"I will accept you with your sweet savor."--Ezek. 20:41
There is not an essential truth of the Gospel more dimly perceived or imperfectly estimated, and yet not one more clearly revealed or more unspeakably precious, than the doctrine of God's acceptance of the believing sinner. An error here is destructive of the scheme of salvation, and fatal to our eternal happiness. May the Holy Spirit open it up in all its scriptural clearness to our minds, and apply it in all its saving, sanctifying sweetness to our hearts!
First, there is the Lord's acceptance of our PERSON. "I will accept you." Our person must first be the object of God's favor and delight before He regards with favor and delight the offerings we bring. It was the Person of our Lord Jesus Christ which gave such virtue, efficacy, and acceptance to His sacrifice. Because He was Divine and sinless, His Godhead imparted dignity and perfection to His Atonement--the Sacrifice of Christ resting, as its basis, upon the Person of Christ. This marked the essential difference between Cain and Abel. Cain brought his offering of fruits and flowers without a personal acceptance, and God rejected both him and his offering. Abel "brought of the fatlings of his flock," "and the Lord had respect unto Abel,"--first to his person, and then to his offering.
My soul, are you personally accepted in the Beloved? Before bringing to God any flower or fruit of your fancied merit, springing from the stock of your unregenerate nature, have you brought your sins to Jesus--to His blood to be cleansed, to His grace to be subdued? Have you put on in faith Christ's righteousness, "which is unto all and upon all those who believe?" And have you tasted of the honey that flows from that precious, glorious declaration of the Apostle--"Being justified by faith, we have peace with God, through our Lord Jesus Christ?"
"I will accept you with your sweet savor." And now comes God's gracious delight in, and acceptance of, the sweet savor of our spiritual offerings! And what are these savory offerings, thus so acceptable to God? What a "sweet savor" to Him is prayer! The prayers of the saints are "vials full of odors," sweet incense perfumed with the yet sweeter incense of their Savior's divine and precious merits, and so presented by Him with acceptance to God. Pray on, dear saint! If afflicted, pray; your words may be few--your utterances stammering--your faith weak--yet pray on. God having accepted you in the Person of Jesus, will, on the ground of His worthiness, accept the "sweet savor" of your prayers.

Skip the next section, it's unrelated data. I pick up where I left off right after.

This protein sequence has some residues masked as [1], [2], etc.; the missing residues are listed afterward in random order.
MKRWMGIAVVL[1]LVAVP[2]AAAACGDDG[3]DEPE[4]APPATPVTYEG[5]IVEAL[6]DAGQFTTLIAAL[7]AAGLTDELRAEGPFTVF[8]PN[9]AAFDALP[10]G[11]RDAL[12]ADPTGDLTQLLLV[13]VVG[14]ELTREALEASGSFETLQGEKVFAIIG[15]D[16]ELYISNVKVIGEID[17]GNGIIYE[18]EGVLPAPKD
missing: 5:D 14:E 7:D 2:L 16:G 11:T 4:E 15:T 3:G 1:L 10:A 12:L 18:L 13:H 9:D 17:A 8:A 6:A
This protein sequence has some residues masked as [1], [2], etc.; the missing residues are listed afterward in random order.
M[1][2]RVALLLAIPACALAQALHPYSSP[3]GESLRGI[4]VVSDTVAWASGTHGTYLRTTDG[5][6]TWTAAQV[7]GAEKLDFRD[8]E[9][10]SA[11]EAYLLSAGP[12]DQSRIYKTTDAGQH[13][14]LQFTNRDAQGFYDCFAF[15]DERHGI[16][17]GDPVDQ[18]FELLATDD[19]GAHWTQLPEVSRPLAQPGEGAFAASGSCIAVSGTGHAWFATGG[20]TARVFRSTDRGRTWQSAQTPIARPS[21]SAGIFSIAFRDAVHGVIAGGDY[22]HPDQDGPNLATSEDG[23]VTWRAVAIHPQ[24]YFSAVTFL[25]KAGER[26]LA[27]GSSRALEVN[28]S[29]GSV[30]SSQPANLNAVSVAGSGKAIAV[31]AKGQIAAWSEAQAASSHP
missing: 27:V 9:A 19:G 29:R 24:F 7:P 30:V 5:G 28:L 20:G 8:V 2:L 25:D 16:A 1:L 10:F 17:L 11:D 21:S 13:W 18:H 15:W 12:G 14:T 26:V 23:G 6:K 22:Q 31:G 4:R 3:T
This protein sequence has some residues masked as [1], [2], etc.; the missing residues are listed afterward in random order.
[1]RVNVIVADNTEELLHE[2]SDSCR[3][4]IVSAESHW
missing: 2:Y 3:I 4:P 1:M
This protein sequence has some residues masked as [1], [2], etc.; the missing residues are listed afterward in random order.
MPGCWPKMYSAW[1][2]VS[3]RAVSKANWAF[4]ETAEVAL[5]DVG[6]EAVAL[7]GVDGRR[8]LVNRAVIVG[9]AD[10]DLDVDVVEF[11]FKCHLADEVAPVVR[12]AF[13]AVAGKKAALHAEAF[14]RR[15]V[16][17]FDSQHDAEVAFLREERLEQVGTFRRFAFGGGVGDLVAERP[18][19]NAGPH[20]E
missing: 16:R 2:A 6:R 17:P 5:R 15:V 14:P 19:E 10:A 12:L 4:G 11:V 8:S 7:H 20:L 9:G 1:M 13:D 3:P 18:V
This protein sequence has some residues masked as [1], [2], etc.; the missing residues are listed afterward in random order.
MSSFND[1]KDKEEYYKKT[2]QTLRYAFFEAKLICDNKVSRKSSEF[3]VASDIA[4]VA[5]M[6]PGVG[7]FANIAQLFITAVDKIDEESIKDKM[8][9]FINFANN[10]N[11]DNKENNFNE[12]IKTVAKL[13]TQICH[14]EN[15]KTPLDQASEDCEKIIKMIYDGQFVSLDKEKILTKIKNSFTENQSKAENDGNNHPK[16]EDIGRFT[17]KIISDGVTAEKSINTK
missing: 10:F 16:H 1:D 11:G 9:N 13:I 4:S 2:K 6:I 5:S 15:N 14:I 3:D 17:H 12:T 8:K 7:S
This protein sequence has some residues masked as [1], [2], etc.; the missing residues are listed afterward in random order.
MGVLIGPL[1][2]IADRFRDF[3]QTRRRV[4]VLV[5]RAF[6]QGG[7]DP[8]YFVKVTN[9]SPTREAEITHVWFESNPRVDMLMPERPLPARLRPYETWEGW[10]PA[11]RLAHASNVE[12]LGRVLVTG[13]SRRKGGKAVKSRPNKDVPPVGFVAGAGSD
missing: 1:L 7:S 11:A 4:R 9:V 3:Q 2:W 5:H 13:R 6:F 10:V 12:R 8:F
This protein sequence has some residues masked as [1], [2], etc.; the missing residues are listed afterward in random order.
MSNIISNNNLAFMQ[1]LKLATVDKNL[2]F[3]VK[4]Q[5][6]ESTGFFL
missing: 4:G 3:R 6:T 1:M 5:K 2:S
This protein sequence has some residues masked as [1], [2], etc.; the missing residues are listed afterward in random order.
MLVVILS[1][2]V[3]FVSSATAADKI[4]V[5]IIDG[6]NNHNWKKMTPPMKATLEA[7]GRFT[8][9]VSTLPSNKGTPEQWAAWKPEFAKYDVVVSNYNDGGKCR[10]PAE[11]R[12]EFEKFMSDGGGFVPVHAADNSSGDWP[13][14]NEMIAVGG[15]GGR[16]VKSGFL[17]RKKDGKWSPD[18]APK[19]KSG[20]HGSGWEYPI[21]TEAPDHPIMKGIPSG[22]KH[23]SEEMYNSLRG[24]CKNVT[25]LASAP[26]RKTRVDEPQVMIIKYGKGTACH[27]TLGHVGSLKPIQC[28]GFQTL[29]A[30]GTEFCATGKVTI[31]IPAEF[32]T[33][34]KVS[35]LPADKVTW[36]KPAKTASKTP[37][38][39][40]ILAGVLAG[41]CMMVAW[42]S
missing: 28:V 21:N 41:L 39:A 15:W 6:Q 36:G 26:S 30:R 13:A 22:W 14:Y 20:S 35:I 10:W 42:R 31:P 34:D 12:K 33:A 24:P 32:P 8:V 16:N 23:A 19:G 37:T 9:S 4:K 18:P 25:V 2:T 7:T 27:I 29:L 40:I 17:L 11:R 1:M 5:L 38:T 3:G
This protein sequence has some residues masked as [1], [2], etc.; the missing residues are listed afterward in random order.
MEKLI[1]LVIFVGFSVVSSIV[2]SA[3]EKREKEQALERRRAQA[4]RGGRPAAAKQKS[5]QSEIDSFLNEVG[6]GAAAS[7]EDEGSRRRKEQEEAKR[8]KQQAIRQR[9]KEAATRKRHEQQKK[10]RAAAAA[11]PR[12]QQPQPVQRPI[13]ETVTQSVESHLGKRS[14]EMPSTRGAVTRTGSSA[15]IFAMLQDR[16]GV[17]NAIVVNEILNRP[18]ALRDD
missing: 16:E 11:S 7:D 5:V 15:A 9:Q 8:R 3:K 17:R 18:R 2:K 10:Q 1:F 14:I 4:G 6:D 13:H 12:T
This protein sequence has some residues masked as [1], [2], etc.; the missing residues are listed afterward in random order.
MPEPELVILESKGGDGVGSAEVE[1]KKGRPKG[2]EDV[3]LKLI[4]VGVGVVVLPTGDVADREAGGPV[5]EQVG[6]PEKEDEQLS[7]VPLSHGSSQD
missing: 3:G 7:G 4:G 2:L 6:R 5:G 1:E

What a sweet savor to God are our praises! "Whoever offers praise glorifies Me." What strong ground have we for joy, what rich material for praise! Were we to rejoice in the Lord all the day, and praise Him all the night--as before long we shall without weariness or pause--it would not be a too exaggerated expression of the greatness of our salvation of grace here, and of the preciousness of our hope of glory hereafter.
What a fragrant offering to God is the dedication of our intellect--the contribution of our wealth--the consecration of our rank, influence, and time--all, all is a "sweet savor" to God, acceptable and accepted through the sweet savor of Christ's atoning merits. Such, too, is the ministry of those who preach Christ. "We are unto God a sweet savor of Christ in those who are saved, and in those who are lost." There is a divine savor and power, in that preaching which exalts the Savior that no other preaching has. Oh for more of the savor of His Name in the pulpits of our day! Truly His Name would then be as ointment poured forth, delighting all who love Him. And such too the liberality of the saints towards the Lord's ministers--"an odor of a sweet smell, a sacrifice acceptable and well-pleasing to God."
Approach, my soul, the mercy-seat, robed in the righteousness of Christ; and when you have presented His blood and righteousness, then lay your own offerings at His feet, for your covenant God and Father has said--"I will accept you with your sweet savor."